You can't have a Thanksgiving dinner without turkey. Why do we eat turkey at Thanksgiving? It's not the cheapest way to feed a crowd, it's not the easiest to cook, and takes hours depending on method. It seems that with our modern access to meat and produce from around the world any time of year tradition would be set aside for convenience. Alas, like it or not, turkey is and will probably always be the center of a Thanksgiving dinner.
A Thanksgiving for two should still have this option, but you shouldn't have to spend hours in the kitchen. You could certainly make chicken or even a nice medium rare duck breast for a small celebratory dinner, but would it be the same? Would you miss the giant bird that sits in the middle of every Thanksgiving table? Maybe. This turkey recipe serves just a few. Perfect for a small Thanksgiving meal.
Preheat oven to 350 degrees. Start with a large boneless skinless turkey breast. Don't be alarmed by the size. Turkeys are big birds. Portion the breast into evenly sized thin portions; I ended up with five evenly sized portions from one large turkey breast. Season both sides with salt and pepper.
In a large skillet, melt two tablespoons of butter. Add a few sprigs of fresh thyme and two cloves of crushed garlic to the butter. Move the herbs and garlic to the edge of the skillet and add your turkey. Brown turkey over medium high heat, about 2-3 minutes per side. Cover and move to preheated oven, cooking an additional 15-20 minutes or until internal temperature reads 165 degrees.
Remove the turkey from the pan and wrap in foil to rest. Discard the thyme and garlic. Over medium low heat, add a tablespoon of flour to the pan drippings and whisk until flour starts to brown. Add 1/2 cup of chicken stock while whisking quickly to combine. Scrape up any browned bits on the bottom of the pan and cook over medium heat until gravy has thickened. Season with salt and pepper if desired. Slice turkey and serve with warm gravy.
You can't have turkey without stuffing. Or I suppose in this case, dressing? If it's not stuffed inside a bird, can you really call it stuffing? I'm going to. It's easier!
The stuffing can be made a day ahead of time and reheated in the oven while the turkey is cooking. Start with 1/2 of a baguette of your choice, sliced into small cubes. Toast bread in a 350 degree oven for about 10 minutes to dry out the bread and just start to toast. While bread is toasting, dice 1 large carrot, 2 celery stalks, 1 small leek, and 1/2 of a medium sized onion. Mince 1 clove of garlic.
Sauté 1/2 pound of pork sausage in a medium sized skillet. When fully cooked, remove sausage to a small bowl and drain all but 1 tablespoon of drippings. Sauté diced vegetables and garlic in the reserved pork drippings until softened.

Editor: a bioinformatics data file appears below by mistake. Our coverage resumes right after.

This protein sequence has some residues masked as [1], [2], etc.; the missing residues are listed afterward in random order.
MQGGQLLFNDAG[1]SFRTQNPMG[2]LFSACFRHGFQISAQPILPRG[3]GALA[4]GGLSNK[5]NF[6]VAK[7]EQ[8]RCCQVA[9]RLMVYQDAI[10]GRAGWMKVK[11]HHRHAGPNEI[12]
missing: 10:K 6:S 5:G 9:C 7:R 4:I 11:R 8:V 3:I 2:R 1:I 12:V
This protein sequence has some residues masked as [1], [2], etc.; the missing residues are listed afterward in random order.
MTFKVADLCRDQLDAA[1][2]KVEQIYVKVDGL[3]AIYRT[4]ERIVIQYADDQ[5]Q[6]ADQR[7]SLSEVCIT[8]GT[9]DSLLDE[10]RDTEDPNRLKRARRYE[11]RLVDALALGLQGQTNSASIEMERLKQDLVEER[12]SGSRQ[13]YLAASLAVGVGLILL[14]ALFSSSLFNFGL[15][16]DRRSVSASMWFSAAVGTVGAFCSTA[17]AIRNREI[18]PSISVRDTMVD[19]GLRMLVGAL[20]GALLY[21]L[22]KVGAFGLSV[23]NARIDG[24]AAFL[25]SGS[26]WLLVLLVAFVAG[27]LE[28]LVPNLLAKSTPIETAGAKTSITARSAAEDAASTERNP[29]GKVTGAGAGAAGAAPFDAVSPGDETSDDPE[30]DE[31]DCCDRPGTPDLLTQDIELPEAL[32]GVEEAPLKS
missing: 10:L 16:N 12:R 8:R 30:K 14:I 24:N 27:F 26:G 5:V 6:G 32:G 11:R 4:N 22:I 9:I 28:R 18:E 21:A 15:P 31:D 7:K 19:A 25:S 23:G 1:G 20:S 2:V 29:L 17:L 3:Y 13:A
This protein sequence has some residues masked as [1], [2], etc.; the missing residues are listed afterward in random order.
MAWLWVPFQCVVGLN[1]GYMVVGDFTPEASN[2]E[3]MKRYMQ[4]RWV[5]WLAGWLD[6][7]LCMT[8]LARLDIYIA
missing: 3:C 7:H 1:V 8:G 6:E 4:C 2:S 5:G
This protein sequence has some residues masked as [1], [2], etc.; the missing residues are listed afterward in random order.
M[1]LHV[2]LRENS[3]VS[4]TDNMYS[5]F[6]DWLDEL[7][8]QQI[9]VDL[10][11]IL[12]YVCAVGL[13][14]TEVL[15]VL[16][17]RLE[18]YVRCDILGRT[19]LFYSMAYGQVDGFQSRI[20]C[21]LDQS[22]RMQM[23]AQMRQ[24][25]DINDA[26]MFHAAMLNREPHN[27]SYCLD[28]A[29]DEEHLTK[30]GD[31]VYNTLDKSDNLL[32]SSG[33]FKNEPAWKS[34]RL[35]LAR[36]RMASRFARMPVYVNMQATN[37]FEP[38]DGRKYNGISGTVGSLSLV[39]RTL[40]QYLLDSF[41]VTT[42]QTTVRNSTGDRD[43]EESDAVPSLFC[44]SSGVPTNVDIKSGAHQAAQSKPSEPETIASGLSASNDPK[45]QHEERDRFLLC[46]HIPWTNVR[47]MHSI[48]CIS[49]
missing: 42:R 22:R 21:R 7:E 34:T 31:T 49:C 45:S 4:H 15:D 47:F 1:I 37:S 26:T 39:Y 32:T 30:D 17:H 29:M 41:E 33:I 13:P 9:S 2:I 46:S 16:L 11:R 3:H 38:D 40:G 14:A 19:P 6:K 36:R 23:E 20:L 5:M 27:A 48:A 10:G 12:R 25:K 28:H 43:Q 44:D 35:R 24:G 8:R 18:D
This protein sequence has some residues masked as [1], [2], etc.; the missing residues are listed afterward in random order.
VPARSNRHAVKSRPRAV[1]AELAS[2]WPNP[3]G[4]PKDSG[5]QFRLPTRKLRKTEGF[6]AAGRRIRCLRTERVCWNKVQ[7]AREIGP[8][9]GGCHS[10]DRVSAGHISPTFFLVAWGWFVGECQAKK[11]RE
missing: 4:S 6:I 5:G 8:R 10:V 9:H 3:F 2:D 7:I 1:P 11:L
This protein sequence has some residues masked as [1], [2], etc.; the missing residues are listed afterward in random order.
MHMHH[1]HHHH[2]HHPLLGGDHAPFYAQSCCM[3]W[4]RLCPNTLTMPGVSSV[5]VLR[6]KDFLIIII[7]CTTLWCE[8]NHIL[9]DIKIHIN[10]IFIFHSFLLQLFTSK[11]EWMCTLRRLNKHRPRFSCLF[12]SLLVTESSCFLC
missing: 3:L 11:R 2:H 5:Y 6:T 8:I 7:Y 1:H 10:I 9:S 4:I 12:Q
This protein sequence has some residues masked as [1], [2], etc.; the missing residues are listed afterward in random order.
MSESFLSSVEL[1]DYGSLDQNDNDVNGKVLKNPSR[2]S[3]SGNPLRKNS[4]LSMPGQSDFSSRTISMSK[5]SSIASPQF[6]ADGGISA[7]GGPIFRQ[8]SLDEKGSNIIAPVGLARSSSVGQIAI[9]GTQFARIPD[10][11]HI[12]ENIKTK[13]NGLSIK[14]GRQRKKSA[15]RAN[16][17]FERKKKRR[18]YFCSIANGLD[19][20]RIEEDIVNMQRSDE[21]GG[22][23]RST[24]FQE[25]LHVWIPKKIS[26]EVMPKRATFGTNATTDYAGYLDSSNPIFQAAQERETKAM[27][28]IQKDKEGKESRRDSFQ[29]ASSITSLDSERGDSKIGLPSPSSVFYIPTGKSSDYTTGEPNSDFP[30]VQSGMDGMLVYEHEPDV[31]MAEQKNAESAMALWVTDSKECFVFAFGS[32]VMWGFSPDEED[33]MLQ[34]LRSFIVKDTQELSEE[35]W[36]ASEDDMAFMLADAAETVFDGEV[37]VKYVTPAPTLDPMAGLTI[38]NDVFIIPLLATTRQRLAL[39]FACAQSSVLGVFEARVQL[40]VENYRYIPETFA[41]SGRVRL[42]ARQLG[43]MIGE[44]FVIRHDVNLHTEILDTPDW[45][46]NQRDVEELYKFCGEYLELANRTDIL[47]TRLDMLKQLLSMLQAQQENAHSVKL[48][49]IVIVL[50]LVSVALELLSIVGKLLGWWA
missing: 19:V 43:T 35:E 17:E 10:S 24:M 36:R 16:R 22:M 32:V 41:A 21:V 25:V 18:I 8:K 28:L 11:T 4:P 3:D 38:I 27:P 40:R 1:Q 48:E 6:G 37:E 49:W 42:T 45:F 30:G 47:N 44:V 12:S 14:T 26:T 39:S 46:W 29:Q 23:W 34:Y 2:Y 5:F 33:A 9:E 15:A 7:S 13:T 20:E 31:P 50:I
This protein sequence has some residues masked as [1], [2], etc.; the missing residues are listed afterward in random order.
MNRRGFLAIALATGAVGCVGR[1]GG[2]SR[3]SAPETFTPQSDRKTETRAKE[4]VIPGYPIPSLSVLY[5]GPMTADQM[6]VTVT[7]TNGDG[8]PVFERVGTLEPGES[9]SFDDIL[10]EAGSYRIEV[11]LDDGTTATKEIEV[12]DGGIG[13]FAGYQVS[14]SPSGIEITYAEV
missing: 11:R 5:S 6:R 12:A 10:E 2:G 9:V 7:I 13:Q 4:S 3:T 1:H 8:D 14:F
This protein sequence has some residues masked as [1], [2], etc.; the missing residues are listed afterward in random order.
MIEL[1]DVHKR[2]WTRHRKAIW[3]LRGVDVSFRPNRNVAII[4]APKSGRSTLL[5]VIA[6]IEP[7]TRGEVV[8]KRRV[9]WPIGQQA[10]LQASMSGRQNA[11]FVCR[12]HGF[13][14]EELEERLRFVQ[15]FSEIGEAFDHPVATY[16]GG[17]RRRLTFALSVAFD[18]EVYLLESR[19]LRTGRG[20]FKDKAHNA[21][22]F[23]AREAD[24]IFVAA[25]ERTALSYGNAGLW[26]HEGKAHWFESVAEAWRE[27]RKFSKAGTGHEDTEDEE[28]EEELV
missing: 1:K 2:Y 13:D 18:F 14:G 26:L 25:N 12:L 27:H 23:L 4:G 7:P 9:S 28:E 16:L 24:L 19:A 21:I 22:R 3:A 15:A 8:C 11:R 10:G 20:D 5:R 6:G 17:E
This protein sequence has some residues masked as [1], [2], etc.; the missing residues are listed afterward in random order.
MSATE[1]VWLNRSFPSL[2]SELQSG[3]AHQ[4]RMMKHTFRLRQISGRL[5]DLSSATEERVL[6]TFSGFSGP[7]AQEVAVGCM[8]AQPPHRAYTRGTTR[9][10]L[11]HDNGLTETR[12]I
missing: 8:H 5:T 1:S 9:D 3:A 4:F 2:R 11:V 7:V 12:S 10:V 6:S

In a large bowl, combine toasted bread, sausage, and vegetables. Add seasoning. 2 teaspoons of dried sage, 1 teaspoon of dried basil, 1 teaspoon of dried oregano, 1/2 teaspoon of dried tarragon, and salt and pepper. Add 1 cup of chicken stock and spoon stuffing in a 9x9 baking dish. Bake at 350 degrees until browned on top, about 20-30 minutes.
If you've made the stuffing ahead of time, to reheat, cover with foil and bake at 350 degrees about 15 minutes or until heated through.
Serve turkey and stuffing with potatoes and brussels sprouts for a great Thanksgiving meal for two!
Pan Roasted Turkey Breast with GravyBy Land of Noms, November 23, 2014
- 1 large boneless, skinless turkey breast
- 2 tablespoons of butter
- 4 sprigs of fresh thyme
- 2 cloves of garlic, crushed
- salt and pepper to taste
- 1 tablespoon of flour
- 1/2 cup of chicken stock
- Preheat oven to 350 degrees
- Melt butter in a large oven safe skillet
- Divide turkey breast into equal thin portions, season with salt and pepper
- Add fresh thyme sprigs and crushed garlic to melted butter
- Move thyme and garlic to the edges of the pan and add turkey, browning on both sides, 2-3 minutes per side
- Cover and move pan to preheated oven, continuing to cook 15-20 minutes or until turkey is cooked through and reads 165 degrees for internal temperature
- Remove turkey from the pan and wrap in foil to rest, discard thyme sprigs and garlic
- In the same pan, over medium low heat, stir in 1 tablespoon of flour, cooking until lightly browned
- While whisking quickly, add 1/2 cup of chicken stock and cook until thickened, season with salt and pepper if needed
- Slice turkey and serve with warm gravy
Sausage and Sage StuffingBy Land of Noms, November 23, 2014
- 1/2 baguette, sliced into small pieces
- 1 carrot, diced
- 2 celery stalks, diced
- 1/2 onion, finely diced
- 1 small leek, thinly sliced and washed well
- 1 clove of garlic, minced
- 1/2 pound of pork sausage
- 2 teaspoons of dried sage
- 1 teaspoon of dried oregano
- 1 teaspoon of dried basil
- 1/2 teaspoon of dried tarragon
- 1 cup of chicken stock
- salt and pepper to taste
- Preheat oven to 350 degrees
- Arrange bread cubes on a baking sheet and bake 8-10 minutes or until dry and just starting to toast
- Cook pork sausage in a medium sized skillet until done
- Remove pork sausage to a bowl, reserving 1 tablespoon of drippings
- Over medium heat, saute carrots, celery, onion, leeks, and garlic in reserved pork drippings
- In a large bowl, combine toasted bread, sausage, and sauteed vegetables
- Add seasoning and chicken stock, combining well
- Spoon stuffing into a 9x9 baking dish
- Bake in a 350 degree oven, 20-30 minutes or until heated through and browned on top
- If made ahead of time, reheat in a 350 degree oven, covered with tinfoil, 10-15 minutes or until heated through
Sharing our culinary adventures in Cascadia with simple, sustainable & satisfying eats. Bon Appétit!